Attitudes of urban residents towards environmental migration in Kenya and Vietnam

Abstract

The displacement of people is an important consequence of climate change, as people may choose or be forced to migrate in response to adverse climate conditions or sudden-onset extreme climate events. Existing studies show that there is a consistently higher social acceptance of migrants fleeing political persecution or war than of economic migrants. Here we examine whether individuals in Vietnam and Kenya also extend the notion of deservingness to environmental migrants in the context of internal rural-to-urban migration, using original data from a choice-based conjoint survey experiment. We find that although residents in receiving areas view short-term climate events and long-term climate conditions as legitimate reasons to migrate, they do not see environmental migrants as more deserving than economic migrants. These findings have implications for how practitioners address population movements due to climatic changes, and how scholars study people’s attitudes towards environmental migrants.

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Fig. 1: Migrant acceptance across profiles.
Fig. 2: Effect of migrant attributes on migrant acceptance in Vietnam.
Fig. 3: Effect of migrant attributes on migrant acceptance in Kenya.

Data availability

The data and replication materials are available from the corresponding author and on the Harvard Dataverse Network (https://dataverse.harvard.edu/dataverse/urban_attitudes_on_environmental_migrants). Source Data for Figs. 13 are provided with the paper.

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Acknowledgements

This research was partly funded by the Swiss Network for International Studies. T.B. acknowledges support from the British Academy (grant no. SRG19\190780, in partnership with the UK Department for Business, Energy, and Industrial Strategy).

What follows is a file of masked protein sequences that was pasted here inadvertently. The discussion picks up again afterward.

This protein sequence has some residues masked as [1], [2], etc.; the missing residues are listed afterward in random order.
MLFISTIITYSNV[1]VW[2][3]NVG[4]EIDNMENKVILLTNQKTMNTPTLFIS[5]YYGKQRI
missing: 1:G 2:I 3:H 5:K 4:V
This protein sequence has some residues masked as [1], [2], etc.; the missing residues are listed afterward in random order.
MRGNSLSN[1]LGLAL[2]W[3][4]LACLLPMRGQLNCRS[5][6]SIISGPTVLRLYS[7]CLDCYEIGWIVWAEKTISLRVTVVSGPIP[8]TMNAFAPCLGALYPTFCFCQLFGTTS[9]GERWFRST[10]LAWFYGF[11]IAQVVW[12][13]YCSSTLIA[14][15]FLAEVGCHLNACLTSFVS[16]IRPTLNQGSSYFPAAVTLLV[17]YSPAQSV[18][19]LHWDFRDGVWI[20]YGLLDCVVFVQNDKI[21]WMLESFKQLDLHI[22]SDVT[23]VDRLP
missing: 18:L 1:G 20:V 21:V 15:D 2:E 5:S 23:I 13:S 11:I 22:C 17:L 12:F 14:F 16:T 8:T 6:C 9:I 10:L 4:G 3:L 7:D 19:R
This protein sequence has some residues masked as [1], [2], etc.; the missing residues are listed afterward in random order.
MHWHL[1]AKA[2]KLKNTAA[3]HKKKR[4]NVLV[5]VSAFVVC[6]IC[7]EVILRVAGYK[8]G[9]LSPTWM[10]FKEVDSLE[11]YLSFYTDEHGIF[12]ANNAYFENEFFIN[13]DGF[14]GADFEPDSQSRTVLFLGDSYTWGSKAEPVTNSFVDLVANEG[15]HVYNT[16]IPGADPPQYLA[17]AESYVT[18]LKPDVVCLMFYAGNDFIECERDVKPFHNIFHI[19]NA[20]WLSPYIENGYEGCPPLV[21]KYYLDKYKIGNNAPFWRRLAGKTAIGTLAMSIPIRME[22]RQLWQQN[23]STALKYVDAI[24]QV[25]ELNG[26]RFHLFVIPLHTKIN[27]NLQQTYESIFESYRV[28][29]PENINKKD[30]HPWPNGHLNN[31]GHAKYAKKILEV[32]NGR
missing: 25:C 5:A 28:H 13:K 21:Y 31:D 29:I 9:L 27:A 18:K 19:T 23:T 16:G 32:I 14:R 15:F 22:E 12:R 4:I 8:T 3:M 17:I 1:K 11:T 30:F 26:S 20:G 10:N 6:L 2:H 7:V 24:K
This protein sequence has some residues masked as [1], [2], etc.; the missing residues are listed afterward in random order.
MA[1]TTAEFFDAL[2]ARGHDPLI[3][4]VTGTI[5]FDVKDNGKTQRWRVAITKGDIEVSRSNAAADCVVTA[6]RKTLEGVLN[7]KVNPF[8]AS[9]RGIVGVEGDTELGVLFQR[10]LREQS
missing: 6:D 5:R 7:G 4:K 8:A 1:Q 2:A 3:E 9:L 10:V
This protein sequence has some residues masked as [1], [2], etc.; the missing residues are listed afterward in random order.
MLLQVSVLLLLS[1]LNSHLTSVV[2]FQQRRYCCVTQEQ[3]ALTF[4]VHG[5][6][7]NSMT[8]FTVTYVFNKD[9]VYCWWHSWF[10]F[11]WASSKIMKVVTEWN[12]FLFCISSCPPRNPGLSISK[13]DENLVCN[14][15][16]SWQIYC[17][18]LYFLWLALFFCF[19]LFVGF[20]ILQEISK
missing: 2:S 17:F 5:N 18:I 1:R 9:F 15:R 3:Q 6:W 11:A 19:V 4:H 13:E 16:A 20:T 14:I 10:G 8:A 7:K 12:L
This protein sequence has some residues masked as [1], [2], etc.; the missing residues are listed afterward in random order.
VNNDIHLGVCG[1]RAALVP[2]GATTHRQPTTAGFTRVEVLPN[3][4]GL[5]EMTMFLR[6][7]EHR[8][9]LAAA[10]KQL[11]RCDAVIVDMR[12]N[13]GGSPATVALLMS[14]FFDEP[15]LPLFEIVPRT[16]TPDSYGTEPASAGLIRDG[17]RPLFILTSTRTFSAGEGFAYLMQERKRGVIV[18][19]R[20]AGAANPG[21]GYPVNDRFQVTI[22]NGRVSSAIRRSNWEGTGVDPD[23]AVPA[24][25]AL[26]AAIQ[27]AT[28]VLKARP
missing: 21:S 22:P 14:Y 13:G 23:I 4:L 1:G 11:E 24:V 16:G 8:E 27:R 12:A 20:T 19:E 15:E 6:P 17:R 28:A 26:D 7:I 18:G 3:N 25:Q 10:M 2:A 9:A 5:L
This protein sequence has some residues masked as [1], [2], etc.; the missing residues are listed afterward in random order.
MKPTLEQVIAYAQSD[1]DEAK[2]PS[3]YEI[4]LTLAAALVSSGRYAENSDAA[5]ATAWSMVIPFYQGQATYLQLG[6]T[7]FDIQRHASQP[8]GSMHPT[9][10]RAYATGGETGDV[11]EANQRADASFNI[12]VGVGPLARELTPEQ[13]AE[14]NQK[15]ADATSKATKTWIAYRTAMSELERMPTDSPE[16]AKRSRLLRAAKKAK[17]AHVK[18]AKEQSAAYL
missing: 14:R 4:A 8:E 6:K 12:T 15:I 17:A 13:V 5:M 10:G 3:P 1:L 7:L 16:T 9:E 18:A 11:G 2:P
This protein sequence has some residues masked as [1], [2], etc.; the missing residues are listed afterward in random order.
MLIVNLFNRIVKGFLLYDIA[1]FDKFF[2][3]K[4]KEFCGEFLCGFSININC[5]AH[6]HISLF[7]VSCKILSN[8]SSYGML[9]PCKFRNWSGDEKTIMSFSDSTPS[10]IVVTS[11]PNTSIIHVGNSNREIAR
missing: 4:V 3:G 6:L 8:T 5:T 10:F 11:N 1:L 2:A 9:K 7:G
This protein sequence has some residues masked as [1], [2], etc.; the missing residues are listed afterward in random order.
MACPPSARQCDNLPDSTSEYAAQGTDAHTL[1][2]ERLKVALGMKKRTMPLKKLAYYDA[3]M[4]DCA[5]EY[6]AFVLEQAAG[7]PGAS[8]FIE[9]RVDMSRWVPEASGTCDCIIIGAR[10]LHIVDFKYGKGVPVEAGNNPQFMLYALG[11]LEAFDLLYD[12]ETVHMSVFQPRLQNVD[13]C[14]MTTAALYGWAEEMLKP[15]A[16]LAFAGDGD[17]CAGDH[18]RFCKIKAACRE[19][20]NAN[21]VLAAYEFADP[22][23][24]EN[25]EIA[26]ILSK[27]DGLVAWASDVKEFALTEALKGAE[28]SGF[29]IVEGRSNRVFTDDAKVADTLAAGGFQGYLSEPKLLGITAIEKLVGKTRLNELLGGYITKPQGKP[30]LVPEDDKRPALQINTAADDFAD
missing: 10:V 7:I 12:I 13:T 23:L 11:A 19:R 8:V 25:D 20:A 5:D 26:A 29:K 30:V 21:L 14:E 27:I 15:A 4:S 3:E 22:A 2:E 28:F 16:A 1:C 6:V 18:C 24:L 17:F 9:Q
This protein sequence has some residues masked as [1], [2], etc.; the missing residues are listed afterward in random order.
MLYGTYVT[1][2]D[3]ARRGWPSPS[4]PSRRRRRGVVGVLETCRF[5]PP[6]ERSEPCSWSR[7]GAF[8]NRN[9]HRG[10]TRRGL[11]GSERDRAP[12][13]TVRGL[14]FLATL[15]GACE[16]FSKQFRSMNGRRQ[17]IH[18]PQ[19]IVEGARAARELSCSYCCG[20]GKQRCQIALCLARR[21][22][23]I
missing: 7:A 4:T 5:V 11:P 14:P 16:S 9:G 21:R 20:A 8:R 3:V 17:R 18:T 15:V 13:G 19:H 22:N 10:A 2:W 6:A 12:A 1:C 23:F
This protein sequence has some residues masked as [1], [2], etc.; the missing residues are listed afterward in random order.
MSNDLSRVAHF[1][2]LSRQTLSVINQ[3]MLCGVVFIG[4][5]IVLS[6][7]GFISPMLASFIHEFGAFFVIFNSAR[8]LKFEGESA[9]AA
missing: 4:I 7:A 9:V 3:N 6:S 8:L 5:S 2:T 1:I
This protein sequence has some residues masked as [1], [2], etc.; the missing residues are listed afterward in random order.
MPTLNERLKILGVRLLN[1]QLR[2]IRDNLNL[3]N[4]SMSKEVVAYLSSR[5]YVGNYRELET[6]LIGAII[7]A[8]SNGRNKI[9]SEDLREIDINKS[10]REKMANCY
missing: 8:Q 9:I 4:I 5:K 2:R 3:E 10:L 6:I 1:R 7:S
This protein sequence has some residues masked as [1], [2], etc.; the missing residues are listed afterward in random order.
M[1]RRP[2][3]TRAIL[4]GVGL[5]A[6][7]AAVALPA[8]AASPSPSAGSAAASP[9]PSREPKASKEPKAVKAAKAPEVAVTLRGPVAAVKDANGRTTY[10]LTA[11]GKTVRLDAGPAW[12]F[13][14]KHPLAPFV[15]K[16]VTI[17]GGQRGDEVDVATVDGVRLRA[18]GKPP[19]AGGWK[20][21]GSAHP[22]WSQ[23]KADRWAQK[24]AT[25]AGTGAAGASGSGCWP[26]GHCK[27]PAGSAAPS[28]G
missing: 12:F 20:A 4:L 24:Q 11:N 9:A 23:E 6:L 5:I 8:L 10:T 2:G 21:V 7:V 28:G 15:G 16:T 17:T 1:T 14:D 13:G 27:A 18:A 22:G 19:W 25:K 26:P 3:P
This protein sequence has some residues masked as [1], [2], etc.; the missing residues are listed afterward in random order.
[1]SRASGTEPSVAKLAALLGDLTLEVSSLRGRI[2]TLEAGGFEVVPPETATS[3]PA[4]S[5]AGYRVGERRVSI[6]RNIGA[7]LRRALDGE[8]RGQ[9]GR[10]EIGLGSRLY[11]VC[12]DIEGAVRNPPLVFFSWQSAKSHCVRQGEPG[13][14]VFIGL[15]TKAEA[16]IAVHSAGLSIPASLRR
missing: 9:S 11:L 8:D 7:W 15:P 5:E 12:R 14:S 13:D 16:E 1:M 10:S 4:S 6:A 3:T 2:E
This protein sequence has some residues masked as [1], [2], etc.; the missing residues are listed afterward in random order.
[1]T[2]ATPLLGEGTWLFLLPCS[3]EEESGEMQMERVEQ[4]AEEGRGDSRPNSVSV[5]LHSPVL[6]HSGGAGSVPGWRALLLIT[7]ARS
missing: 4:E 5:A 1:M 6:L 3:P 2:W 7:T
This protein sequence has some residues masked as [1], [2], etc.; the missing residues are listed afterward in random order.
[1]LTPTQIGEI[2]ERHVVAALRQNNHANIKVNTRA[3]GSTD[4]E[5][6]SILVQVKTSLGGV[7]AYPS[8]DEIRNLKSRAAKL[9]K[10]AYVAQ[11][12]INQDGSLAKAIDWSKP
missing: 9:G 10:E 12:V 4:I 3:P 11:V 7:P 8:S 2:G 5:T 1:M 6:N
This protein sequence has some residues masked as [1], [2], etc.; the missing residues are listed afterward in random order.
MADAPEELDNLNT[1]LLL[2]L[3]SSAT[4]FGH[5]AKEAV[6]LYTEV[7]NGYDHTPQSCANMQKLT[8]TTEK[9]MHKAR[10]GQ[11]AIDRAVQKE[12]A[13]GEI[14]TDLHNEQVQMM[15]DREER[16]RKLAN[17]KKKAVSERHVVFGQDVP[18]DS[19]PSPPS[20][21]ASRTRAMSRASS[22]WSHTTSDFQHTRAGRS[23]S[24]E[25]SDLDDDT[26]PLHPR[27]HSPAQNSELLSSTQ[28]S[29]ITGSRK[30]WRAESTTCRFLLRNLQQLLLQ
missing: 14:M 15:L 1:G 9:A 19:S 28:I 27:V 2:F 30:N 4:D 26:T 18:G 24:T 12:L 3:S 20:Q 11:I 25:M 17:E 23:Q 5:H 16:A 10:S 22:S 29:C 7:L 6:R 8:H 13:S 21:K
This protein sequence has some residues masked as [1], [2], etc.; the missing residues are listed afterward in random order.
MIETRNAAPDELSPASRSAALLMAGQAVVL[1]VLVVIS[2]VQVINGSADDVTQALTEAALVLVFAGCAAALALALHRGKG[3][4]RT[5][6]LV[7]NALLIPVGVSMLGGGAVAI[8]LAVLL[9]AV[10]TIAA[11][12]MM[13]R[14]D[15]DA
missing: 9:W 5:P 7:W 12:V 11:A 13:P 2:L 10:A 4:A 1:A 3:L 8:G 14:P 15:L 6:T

Author information

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Authors

Contributions

G.S. contributed to the manuscript preparation, data collection, graph generation, model estimation and model interpretation. Q.N. contributed to the manuscript preparation, data collection, and conjoint development and application. V.K. contributed to the project formulation, data collection, manuscript preparation and conjoint application. T.B. contributed to the manuscript preparation, graph generation and model interpretation.

Corresponding author

Correspondence to Gabriele Spilker.

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The authors declare no competing interests.

Additional information

Peer review information Nature Climate Change thanks Nikhar Gaikwad and the other, anonymous, reviewer(s) for their contribution to the peer review of this work.

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Supplementary information

Supplementary Information

Supplementary Figs. 1–33 and Tables 1–4.

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Source data

Source Data Fig. 1

Stata dataset combining the variables from the Vietnamese and the Kenyan datasets necessary to replicate Fig. 1.

Source Data Fig. 2

Replication dataset for Vietnam. All replication materials are also available on the Harvard Dataverse Network (https://dataverse.harvard.edu/dataverse/urban_attitudes_on_environmental_migrants).

Source Data Fig. 3

Replication dataset for Kenya. All replication materials are also available on the Harvard Dataverse Network (https://dataverse.harvard.edu/dataverse/urban_attitudes_on_environmental_migrants).

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Spilker, G., Nguyen, Q., Koubi, V. et al. Attitudes of urban residents towards environmental migration in Kenya and Vietnam. Nat. Clim. Chang. 10, 622–627 (2020). https://doi.org/10.1038/s41558-020-0805-1

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